Intro 

Live to ski; ski to live. Ski la Vie.

Twenty-one years ago, on the east side of Sandia Mountain outside of Albuquerque, New Mexico, the hook was set. After a half a day of instruction — Enduring Lesson: how to fall — and most of the other half stumbling from the highest point to the base, I surprised my friends, all of whom had been reduced to unprintable epithets, and myself by skiing back onto the chairlift. Mostly though I surprised the woman who was already standing there waiting for the chair. We became close friends on the ride up.

Within five years, I happily left a high-paying job, moved to Whistler, British Columbia, became, in order, a ski bum and a ski writer, and haven’t looked back since. If you’re gonna waste an education, waste it on something worthwhile.

Skiing is worthwhile.

I don’t know why everyone doesn’t ski. On the other hand, I don’t know why anyone skis. It can be cold, terrifying, painful, crowded and expensive. It can also be wonderfully invigorating, life-affirming, endorphin-releasing and, well, more fun than anyone should be allowed to have with their clothes on.

It’s also a helluva good way to get over the winter blahs.

But there are problems in skiville and I’m sorry to admit I’m part of the problem. Oh, I’m not contributing unduly to global warming, rising lift ticket prices, the obesity epidemic or the simple fact some stubborn folk keep insisting cruises and beach vacations are better than skiing, which, of course, they aren’t.

But imagewise, I’m part of the problem. Everyone who writes for the ski media is part of the problem. If anthropologists from another planet came to Earth and researched skiing just by perusing the popular ski media, they’d report back that skiing was all about young dudes and dudettes hucking cliffs, flying through the air above terrain parks, or otherwise hurling themselves down mountains at breakneck speeds.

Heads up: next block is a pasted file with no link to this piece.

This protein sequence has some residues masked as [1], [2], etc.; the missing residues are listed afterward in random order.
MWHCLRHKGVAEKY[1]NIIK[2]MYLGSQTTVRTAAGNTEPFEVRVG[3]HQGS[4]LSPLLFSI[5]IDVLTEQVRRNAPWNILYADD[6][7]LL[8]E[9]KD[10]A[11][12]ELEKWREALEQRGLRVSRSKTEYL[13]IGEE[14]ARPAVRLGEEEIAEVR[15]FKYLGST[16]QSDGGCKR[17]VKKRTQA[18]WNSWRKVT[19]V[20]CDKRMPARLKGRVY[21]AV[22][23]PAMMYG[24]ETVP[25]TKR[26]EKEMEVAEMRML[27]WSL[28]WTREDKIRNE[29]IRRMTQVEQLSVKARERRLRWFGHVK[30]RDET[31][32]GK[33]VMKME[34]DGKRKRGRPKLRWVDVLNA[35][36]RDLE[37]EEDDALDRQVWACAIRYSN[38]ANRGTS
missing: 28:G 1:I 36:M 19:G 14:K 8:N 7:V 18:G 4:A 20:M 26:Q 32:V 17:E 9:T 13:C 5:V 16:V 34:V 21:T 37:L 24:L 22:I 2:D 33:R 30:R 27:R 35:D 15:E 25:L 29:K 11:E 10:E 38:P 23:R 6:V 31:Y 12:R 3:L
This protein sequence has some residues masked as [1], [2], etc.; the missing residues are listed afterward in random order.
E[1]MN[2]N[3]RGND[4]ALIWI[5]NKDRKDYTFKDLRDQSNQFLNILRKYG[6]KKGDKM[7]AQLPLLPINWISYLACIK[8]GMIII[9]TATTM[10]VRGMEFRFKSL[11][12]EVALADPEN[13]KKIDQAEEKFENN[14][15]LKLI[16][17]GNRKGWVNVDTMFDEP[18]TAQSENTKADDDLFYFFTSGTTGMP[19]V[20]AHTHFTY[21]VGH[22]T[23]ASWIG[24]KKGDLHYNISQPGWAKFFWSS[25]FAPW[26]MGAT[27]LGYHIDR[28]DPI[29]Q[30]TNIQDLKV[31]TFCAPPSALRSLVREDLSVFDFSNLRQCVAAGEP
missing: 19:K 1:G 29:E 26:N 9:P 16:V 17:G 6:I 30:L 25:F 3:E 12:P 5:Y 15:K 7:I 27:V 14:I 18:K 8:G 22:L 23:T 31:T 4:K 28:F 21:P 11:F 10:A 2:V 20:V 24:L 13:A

Bullshit.

Skiing’s about freedom. Skiing’s about that ironic interplay of gravity and weightlessness and lets us slip effortlessly downhill. Skiing’s about friends and family having a wonderful time despite the occasional nattering a ski day entails. Skiing’s about the warm glow of tired muscles at après. Skiing’s about pushing your personal envelope whether all that’s inside are green runs or double black diamonds. Skiing’s about greasemonkeys and CEOs sitting in the same hot tub swapping stories about the fantastic runs they skied earlier in the day.

So I’m going skiing.

Ski la vie. January 2008 will be all skiing, all the time. I’m traveling outside my comfort zone — Whistler and Blackcomb mountains — and skiing at a couple of dozen great ski hills for a month. I’m writing about each and every one of them, big and small. And while there might be the rare extreme athlete who pops up, mostly I’m writing about you, me, and the folks I meet skiing for a month. It’s my contribution to becoming part of the solution. Ski la vie.

Come along for the slide. From little Angel Fire resort in New Mexico to Taos to Purgatory to Telluride, to the great mountains of Colorado, Utah, Wyoming, Idaho, Oregon and Washington, come along, tell me what you think, tell me what I ought to see and ski and, well, just enjoy. If I’m skiing and you’re not, maybe it’ll get you a step closer to skiing yourself.

Ski la vie.

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